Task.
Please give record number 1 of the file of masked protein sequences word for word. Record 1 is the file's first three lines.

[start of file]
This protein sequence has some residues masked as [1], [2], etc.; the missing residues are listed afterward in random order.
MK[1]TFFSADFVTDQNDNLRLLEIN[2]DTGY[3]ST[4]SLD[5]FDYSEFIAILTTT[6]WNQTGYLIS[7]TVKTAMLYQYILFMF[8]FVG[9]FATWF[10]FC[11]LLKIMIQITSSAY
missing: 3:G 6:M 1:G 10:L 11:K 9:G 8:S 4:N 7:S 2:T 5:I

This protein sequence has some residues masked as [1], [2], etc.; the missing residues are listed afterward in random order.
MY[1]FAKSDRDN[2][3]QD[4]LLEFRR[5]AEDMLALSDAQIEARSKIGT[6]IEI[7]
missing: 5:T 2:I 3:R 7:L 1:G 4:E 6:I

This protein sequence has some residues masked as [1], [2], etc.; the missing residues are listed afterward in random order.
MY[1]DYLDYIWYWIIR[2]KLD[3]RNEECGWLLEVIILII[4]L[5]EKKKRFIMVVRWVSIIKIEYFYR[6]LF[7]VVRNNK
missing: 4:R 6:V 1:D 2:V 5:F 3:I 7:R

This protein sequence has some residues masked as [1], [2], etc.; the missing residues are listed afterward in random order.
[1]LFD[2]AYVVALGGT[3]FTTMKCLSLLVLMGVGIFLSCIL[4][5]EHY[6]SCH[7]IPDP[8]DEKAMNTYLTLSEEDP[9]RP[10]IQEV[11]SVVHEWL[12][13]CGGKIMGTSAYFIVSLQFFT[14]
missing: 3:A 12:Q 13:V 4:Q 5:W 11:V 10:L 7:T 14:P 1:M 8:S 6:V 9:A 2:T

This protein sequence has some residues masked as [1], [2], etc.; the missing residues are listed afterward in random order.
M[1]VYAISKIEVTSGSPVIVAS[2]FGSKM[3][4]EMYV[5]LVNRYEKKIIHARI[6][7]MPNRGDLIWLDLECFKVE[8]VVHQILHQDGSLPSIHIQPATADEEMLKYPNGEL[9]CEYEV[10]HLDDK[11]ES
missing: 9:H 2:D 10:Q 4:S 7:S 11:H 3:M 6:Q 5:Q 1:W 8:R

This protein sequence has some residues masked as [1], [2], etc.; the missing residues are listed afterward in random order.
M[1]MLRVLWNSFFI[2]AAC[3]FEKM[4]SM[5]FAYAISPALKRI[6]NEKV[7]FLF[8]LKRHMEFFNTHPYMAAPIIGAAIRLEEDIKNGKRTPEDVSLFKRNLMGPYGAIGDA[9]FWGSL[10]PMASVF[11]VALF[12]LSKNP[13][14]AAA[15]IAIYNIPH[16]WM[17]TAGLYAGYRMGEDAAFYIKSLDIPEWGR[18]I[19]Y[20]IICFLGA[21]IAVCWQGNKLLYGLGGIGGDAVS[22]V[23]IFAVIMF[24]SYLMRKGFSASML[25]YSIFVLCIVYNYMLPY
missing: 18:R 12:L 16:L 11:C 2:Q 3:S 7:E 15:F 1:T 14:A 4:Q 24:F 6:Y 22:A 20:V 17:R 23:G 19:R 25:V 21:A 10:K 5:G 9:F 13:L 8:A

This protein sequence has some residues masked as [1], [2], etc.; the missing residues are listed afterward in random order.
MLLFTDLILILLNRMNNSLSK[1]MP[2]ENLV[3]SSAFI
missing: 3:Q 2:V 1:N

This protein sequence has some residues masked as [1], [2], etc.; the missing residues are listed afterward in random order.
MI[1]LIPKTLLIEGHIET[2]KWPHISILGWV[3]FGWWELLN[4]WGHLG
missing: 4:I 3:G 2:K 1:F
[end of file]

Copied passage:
This protein sequence has some residues masked as [1], [2], etc.; the missing residues are listed afterward in random order.
MK[1]TFFSADFVTDQNDNLRLLEIN[2]DTGY[3]ST[4]SLD[5]FDYSEFIAILTTT[6]WNQTGYLIS[7]TVKTAMLYQYILFMF[8]FVG[9]FATWF[10]FC[11]LLKIMIQITSSAY
missing: 3:G 6:M 1:G 10:L 11:K 9:G 8:S 4:N 7:S 2:T 5:I